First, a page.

Abbott Labs. v. Superior Court of Orange Cnty.

Decision Date31 May 2018
Docket NumberD072577
Citation24 Cal.App.5th 1,233 Cal.Rptr.3d 730
CourtCalifornia Court of Appeals Court of Appeals
Parties ABBOTT LABORATORIES et al., Petitioners, v. The SUPERIOR COURT of Orange County, Respondent; The People ex rel. Tony Rackauckas, as District Attorney, etc., Real Party in Interest.

Kirkland & Ellis and Michael John Shipley, Los Angeles, Jay P. Lefkowitz, Adam T. Humann and Yosef Mahmood, for Petitioners Teva Pharmaceuticals USA, Inc., Duramed Pharmaceuticals Sales Corp., Inc. and Barr Pharmaceuticals, Inc.

Munger, Tolles & Olson and Jeffrey I. Weinberger, Stuart N. Senator, Los Angeles, and Blanca F. Young, San Francisco, for Petitioners AbbVie Inc. and Abbott Laboratories.

Horvitz & Levy and Jeremy Brooks Rosen, Burbank, Stanley H. Chen, Los Angeles, Janet Y. Galeria, for Chamber of Commerce of the United States of America; Heather Lynn Wallace, Sacramento, for California Chamber of Commerce as Amici Curiae on behalf of Petitioners.

Tony Rackauckas, Orange County District Attorney, Joseph D'Agostino, Assistant District Attorney, Kelly A. Ernby, Deputy District Attorney; Robinson Calcagnie Inc. and Mark P. Robinson, Jr., Kevin F. Calcagnie, Newport Beach, on behalf of Real Party in Interest.

Dennis J. Herrera, City Attorney, Yvonne R. Mere, Owen J. Clements, Deputy City Attorneys, for the City and County of San Francisco; Michael Feuer, City Attorney, Monica D. Castillo, Deputy City Attorney, for the City of Los Angeles; Mara W. Elliot, City Attorney, Kathryn Turner, Kristine Lorenz, Deputy City Attorneys for the City of San Diego; Richard Doyle, City Attorney, Nora Frimann, Assistant City Attorney for the City of San Jose; James R. Williams, County Counsel, Greta S. Hansen, Danny Chou, Assistants County Counsel, Laura S. Trice, Deputy County Counsel, for Santa Clara County; Jennifer Henning, for California State Association of Counties as Amici Curiae on behalf of Real Party in Interest.

Law Office of Valerie T. McGinty and Valerie T. McGinty, for Consumer Attorneys of California as Amicus Curiae on behalf of Real Party in Interest.

Xavier Becerra, Attorney General, Nicklas A. Akers, Assistant Attorney General, Michele R. Van Gelderen, Daniel A. Olivas and David A. Jones, Deputy Attorneys General, for California Attorney General as Amicus Curiae.

Mark Louis Zahner, Sacramento, of the California District Attorneys Association and Thomas Atlee Papageorge, Los Angeles, of the San Diego District Attorney's Office, for the California District Attorneys Association as Amici Curiae.

O'ROURKE, J.

The Orange County District Attorney (the District Attorney), representing "the People of the State of California," sued petitioners Abbott Laboratories, AbbVie Inc., Teva Pharmaceuticals USA, Inc., Barr Pharmaceuticals, Inc., Duramed Pharmaceuticals, Inc. and Duramed Pharmaceuticals Sales Corp., alleging generally that petitioners engaged in a scheme to keep generic versions of a prescription drug off the market in violation of California's Unfair Competition Law (UCL; Bus. & Prof. Code, 1 § 17200 et seq. ). The District Attorney sought an injunction as well as civil penalties and restitution. Petitioners unsuccessfully moved to strike portions of the operative complaint alleging "claims for restitution and civil penalties based on conduct outside the territorial jurisdiction of Orange County."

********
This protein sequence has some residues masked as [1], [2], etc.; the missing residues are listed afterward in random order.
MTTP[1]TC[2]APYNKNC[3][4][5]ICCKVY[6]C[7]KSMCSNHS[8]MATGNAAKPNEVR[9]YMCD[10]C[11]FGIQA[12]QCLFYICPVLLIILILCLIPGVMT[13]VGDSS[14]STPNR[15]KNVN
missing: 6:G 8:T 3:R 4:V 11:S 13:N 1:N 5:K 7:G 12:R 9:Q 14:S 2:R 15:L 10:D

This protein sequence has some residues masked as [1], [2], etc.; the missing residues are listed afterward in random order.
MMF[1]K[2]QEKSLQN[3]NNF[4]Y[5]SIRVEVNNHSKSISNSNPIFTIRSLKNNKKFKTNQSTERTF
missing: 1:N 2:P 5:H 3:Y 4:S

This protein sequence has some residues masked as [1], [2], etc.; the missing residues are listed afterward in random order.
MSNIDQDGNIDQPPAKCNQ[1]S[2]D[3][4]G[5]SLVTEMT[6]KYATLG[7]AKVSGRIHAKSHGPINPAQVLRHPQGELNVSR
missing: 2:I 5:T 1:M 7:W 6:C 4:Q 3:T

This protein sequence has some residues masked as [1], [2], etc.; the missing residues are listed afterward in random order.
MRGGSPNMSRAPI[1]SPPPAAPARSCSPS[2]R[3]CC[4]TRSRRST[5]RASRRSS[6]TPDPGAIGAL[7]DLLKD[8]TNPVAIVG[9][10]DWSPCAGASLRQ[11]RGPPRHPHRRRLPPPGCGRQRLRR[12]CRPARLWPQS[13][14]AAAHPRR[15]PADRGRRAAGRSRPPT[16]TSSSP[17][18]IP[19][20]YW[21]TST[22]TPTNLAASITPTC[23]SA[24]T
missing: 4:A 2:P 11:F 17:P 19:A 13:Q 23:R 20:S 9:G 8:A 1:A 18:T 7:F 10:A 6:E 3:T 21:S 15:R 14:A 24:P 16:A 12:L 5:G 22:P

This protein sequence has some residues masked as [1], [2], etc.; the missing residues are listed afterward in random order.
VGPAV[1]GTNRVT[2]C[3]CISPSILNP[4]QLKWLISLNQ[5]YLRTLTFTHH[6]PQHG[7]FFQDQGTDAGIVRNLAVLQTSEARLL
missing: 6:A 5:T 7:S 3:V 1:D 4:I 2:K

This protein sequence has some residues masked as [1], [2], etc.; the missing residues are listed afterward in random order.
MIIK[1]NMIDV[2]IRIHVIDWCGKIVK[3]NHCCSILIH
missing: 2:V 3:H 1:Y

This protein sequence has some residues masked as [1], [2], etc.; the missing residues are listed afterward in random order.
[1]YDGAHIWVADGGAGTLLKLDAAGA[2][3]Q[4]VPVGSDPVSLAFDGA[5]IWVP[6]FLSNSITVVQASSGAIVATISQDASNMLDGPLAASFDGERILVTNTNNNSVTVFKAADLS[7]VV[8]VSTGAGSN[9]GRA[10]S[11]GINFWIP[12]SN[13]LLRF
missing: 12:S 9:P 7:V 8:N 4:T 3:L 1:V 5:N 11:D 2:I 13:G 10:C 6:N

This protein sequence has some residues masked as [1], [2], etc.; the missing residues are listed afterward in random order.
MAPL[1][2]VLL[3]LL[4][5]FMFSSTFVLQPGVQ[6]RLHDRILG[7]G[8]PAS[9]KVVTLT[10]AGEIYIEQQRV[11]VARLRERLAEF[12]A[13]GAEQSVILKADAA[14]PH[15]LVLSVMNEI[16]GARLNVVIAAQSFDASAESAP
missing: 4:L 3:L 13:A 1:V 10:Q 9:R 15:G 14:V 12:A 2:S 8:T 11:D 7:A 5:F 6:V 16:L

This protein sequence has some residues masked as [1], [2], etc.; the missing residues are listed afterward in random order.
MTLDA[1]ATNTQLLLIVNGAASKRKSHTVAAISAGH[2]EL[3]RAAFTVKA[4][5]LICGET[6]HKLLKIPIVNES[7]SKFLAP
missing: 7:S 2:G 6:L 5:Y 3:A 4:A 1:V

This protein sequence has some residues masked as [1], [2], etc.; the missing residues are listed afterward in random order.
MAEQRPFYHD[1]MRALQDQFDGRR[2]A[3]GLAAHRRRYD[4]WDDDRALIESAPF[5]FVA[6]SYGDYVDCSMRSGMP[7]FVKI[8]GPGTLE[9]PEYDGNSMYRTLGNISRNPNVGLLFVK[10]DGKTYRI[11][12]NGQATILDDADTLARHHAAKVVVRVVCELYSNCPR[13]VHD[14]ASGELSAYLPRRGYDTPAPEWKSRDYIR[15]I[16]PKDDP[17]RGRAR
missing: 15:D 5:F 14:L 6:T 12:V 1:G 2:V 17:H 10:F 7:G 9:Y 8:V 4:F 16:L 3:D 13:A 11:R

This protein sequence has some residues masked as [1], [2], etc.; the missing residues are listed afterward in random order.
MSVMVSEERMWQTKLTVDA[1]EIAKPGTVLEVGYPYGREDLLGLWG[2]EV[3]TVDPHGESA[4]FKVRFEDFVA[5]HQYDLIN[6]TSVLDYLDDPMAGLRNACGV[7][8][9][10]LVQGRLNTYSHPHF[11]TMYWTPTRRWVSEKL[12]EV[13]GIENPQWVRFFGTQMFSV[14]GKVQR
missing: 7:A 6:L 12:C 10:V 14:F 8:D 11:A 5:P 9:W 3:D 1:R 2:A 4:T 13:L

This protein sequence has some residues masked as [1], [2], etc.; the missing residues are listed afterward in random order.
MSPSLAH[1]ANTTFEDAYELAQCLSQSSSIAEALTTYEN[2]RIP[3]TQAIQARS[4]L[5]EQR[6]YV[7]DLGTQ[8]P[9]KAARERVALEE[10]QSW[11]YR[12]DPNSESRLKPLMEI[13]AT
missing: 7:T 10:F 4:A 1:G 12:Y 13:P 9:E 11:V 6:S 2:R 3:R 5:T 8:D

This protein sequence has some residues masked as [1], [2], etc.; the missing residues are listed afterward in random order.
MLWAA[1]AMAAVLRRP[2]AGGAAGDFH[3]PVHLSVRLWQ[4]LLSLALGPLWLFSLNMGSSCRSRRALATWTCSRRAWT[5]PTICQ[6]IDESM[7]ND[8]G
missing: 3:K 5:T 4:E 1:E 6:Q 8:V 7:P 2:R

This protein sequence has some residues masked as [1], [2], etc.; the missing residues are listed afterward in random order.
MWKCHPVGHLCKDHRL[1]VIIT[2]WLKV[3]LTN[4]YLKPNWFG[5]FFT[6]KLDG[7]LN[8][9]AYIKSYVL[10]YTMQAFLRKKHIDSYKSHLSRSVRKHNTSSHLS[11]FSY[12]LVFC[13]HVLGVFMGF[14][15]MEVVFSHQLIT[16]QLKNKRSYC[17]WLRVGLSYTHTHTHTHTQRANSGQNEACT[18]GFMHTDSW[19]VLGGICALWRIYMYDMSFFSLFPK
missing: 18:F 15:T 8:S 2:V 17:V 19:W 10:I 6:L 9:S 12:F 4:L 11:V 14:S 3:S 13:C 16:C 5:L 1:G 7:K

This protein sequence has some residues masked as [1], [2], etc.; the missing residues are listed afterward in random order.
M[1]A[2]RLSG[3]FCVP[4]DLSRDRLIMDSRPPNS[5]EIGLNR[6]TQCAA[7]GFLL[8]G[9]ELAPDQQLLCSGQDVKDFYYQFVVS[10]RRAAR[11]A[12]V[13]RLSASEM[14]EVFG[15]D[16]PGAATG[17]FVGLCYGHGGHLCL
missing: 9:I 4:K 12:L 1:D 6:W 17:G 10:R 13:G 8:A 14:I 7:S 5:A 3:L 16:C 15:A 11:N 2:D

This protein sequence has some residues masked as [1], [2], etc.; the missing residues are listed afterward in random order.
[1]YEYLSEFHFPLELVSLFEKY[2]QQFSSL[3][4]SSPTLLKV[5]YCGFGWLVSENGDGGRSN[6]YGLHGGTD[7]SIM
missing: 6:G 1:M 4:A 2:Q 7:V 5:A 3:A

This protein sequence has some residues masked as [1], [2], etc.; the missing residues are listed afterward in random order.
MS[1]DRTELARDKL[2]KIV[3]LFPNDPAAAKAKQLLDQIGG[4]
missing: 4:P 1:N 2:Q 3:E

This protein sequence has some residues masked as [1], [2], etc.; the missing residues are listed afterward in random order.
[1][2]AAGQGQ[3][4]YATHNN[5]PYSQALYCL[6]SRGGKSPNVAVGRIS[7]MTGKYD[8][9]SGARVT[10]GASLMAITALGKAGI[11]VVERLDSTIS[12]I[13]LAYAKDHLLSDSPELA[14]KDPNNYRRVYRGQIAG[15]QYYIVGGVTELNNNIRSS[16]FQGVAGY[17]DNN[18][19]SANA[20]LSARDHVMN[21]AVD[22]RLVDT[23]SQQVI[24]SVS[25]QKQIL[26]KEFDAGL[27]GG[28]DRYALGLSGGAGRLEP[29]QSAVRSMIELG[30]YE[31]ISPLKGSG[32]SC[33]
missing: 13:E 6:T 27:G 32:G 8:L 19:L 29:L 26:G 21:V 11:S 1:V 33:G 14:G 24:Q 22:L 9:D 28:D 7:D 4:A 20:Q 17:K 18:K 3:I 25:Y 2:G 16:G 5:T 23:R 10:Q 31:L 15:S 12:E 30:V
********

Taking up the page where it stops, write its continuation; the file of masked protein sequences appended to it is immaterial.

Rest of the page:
In this writ proceeding, petitioners ask us to resolve a single issue: whether section 17204 of the UCL "permit[s] a county district attorney to bring a claim that seeks relief for alleged injuries to residents of California counties whom he or she does not represent, based on conduct occurring outside the county he or she serves ...." Petitioners argue district attorneys have no authority to prosecute civil actions absent specific legislative authorization, and neither the Government Code, nor Business and Professions Code section 17204, authorize the district attorney of a single county to seek statewide penalties for alleged UCL violations. The California Attorney General has filed an amicus brief on the question, as have the California District Attorneys Association; the City Attorneys of Los Angeles, San Diego, San Francisco, and San Jose, Santa Clara County Counsel, and California State Association of Counties (collectively the city attorneys); the United States and California Chambers of Commerce (collectively Chambers of Commerce); and the Consumer Attorneys of California.